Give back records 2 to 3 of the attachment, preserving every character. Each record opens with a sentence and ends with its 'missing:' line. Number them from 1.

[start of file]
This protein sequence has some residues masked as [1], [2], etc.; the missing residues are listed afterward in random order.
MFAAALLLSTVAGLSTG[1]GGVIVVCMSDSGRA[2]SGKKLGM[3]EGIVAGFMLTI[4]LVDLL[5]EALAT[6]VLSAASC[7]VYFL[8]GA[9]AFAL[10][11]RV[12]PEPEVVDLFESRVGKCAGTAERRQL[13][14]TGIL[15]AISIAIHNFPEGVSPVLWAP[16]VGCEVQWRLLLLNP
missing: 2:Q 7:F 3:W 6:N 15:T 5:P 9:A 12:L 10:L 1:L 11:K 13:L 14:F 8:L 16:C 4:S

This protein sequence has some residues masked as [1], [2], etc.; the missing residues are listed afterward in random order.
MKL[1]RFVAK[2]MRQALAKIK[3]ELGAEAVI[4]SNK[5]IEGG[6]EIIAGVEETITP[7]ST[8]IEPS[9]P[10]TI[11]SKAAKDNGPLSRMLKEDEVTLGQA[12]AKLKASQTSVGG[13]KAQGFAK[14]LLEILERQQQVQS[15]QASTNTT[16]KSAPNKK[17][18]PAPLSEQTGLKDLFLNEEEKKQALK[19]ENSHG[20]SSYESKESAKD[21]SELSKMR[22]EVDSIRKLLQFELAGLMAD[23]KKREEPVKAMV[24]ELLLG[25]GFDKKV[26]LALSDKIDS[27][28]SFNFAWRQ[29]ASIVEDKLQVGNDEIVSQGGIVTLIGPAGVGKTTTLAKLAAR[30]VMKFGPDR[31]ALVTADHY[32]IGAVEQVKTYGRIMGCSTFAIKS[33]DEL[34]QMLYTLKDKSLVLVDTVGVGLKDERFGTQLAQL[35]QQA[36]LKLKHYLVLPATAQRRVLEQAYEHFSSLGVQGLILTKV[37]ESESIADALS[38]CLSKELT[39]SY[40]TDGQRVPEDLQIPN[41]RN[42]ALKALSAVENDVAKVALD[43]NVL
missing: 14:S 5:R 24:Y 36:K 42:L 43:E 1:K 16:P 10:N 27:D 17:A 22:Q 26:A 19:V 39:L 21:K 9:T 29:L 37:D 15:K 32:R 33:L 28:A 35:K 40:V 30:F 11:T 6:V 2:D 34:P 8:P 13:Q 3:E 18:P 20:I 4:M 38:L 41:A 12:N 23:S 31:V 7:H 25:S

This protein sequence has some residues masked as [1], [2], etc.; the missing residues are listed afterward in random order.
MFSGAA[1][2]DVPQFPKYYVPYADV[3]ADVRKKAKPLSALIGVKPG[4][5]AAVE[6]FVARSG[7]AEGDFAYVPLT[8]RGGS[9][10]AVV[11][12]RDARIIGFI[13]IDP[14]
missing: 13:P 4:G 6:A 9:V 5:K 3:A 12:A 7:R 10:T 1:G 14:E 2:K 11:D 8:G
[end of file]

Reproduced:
This protein sequence has some residues masked as [1], [2], etc.; the missing residues are listed afterward in random order.
MKL[1]RFVAK[2]MRQALAKIK[3]ELGAEAVI[4]SNK[5]IEGG[6]EIIAGVEETITP[7]ST[8]IEPS[9]P[10]TI[11]SKAAKDNGPLSRMLKEDEVTLGQA[12]AKLKASQTSVGG[13]KAQGFAK[14]LLEILERQQQVQS[15]QASTNTT[16]KSAPNKK[17][18]PAPLSEQTGLKDLFLNEEEKKQALK[19]ENSHG[20]SSYESKESAKD[21]SELSKMR[22]EVDSIRKLLQFELAGLMAD[23]KKREEPVKAMV[24]ELLLG[25]GFDKKV[26]LALSDKIDS[27][28]SFNFAWRQ[29]ASIVEDKLQVGNDEIVSQGGIVTLIGPAGVGKTTTLAKLAAR[30]VMKFGPDR[31]ALVTADHY[32]IGAVEQVKTYGRIMGCSTFAIKS[33]DEL[34]QMLYTLKDKSLVLVDTVGVGLKDERFGTQLAQL[35]QQA[36]LKLKHYLVLPATAQRRVLEQAYEHFSSLGVQGLILTKV[37]ESESIADALS[38]CLSKELT[39]SY[40]TDGQRVPEDLQIPN[41]RN[42]ALKALSAVENDVAKVALD[43]NVL
missing: 14:S 5:R 24:Y 36:K 42:L 43:E 1:K 16:P 10:N 27:D 17:A 22:Q 26:A 19:V 39:L 21:K 9:T 29:L 37:D 15:K 32:R 33:L 28:A 35:K 40:V 30:F 11:T 6:V 2:D 34:P 8:P 13:Q 3:E 18:P 20:I 4:M 38:L 41:A 12:N 23:S 31:V 7:H 25:S

This protein sequence has some residues masked as [1], [2], etc.; the missing residues are listed afterward in random order.
MFSGAA[1][2]DVPQFPKYYVPYADV[3]ADVRKKAKPLSALIGVKPG[4][5]AAVE[6]FVARSG[7]AEGDFAYVPLT[8]RGGS[9][10]AVV[11][12]RDARIIGFI[13]IDP[14]
missing: 13:P 4:G 6:A 9:V 5:K 3:A 12:A 7:R 10:T 1:G 14:E 2:K 11:D 8:G